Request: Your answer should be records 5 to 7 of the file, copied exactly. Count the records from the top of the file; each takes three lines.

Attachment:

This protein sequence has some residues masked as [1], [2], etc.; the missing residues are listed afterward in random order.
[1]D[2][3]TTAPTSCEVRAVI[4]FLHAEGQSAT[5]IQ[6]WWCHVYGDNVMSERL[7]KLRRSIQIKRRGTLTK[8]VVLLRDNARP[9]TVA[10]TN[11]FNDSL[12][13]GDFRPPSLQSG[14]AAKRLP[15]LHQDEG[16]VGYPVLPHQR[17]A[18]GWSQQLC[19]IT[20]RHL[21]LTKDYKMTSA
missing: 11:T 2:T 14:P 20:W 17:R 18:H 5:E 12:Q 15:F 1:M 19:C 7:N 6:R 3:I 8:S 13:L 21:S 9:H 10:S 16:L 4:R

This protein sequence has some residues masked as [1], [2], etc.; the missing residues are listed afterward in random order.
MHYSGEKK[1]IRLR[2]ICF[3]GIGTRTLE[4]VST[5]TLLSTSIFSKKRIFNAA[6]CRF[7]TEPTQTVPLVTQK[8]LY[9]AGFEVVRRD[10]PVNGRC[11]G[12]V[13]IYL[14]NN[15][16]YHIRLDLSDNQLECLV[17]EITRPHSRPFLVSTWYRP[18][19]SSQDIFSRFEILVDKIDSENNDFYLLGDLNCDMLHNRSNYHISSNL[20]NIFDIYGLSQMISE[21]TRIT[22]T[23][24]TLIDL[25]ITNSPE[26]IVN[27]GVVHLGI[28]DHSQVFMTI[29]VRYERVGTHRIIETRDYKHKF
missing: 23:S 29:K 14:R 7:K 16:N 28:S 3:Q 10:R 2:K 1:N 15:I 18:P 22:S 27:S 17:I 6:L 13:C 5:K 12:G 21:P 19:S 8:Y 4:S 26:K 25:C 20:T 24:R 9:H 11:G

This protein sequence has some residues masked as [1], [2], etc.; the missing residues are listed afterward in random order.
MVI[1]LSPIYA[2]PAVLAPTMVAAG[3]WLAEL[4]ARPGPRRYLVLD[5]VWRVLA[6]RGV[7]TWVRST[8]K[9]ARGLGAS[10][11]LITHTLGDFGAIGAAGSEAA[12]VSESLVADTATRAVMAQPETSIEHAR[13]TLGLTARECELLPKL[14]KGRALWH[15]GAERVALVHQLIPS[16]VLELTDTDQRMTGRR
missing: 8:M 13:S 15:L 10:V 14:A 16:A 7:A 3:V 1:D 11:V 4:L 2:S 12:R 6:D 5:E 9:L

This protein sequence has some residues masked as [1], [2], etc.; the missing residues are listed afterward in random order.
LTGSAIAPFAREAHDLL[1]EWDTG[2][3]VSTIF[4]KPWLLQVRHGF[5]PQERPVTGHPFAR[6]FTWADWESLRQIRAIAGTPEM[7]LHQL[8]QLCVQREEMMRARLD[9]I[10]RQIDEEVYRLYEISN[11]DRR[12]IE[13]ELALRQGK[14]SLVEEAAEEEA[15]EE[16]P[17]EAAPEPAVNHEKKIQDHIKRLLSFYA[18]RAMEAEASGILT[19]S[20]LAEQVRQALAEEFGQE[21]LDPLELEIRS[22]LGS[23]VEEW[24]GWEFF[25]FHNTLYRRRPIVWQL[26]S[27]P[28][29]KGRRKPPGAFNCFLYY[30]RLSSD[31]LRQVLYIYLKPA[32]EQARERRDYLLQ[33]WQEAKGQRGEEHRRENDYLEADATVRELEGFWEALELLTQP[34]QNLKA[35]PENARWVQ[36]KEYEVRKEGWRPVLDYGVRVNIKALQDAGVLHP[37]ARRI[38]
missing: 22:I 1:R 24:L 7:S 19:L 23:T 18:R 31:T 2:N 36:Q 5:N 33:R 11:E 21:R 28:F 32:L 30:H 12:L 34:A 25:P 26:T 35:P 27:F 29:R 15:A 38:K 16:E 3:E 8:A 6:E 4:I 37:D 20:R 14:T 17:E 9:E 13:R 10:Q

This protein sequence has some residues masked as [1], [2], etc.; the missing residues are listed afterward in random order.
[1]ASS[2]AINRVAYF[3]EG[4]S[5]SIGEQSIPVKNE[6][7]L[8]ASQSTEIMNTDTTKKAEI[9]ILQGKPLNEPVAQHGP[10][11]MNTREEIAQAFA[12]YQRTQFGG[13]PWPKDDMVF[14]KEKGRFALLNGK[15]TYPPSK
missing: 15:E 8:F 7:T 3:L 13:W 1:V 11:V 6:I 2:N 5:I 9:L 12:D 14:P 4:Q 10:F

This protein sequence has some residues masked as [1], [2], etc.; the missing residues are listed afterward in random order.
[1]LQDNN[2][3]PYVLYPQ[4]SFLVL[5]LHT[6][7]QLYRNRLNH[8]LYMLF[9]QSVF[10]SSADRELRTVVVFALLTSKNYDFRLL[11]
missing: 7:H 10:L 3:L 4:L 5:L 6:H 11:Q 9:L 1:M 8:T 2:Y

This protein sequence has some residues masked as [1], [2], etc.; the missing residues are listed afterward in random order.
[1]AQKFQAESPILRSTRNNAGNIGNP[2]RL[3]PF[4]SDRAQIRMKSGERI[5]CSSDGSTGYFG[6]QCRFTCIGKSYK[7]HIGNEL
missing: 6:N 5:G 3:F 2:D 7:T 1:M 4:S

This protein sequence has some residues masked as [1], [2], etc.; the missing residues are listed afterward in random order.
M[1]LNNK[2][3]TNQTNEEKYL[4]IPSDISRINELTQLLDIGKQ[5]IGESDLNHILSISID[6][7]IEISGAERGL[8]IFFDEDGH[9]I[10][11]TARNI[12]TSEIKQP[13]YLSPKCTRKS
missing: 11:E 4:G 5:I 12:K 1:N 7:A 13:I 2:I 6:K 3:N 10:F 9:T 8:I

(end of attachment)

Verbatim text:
This protein sequence has some residues masked as [1], [2], etc.; the missing residues are listed afterward in random order.
[1]ASS[2]AINRVAYF[3]EG[4]S[5]SIGEQSIPVKNE[6][7]L[8]ASQSTEIMNTDTTKKAEI[9]ILQGKPLNEPVAQHGP[10][11]MNTREEIAQAFA[12]YQRTQFGG[13]PWPKDDMVF[14]KEKGRFALLNGK[15]TYPPSK
missing: 15:E 8:F 7:T 3:L 13:W 1:V 11:V 6:I 2:N 5:I 9:L 12:D 14:P 4:Q 10:F

This protein sequence has some residues masked as [1], [2], etc.; the missing residues are listed afterward in random order.
[1]LQDNN[2][3]PYVLYPQ[4]SFLVL[5]LHT[6][7]QLYRNRLNH[8]LYMLF[9]QSVF[10]SSADRELRTVVVFALLTSKNYDFRLL[11]
missing: 7:H 10:L 3:L 4:L 5:L 6:H 11:Q 9:L 1:M 8:T 2:Y

This protein sequence has some residues masked as [1], [2], etc.; the missing residues are listed afterward in random order.
[1]AQKFQAESPILRSTRNNAGNIGNP[2]RL[3]PF[4]SDRAQIRMKSGERI[5]CSSDGSTGYFG[6]QCRFTCIGKSYK[7]HIGNEL
missing: 6:N 5:G 3:F 2:D 7:T 1:M 4:S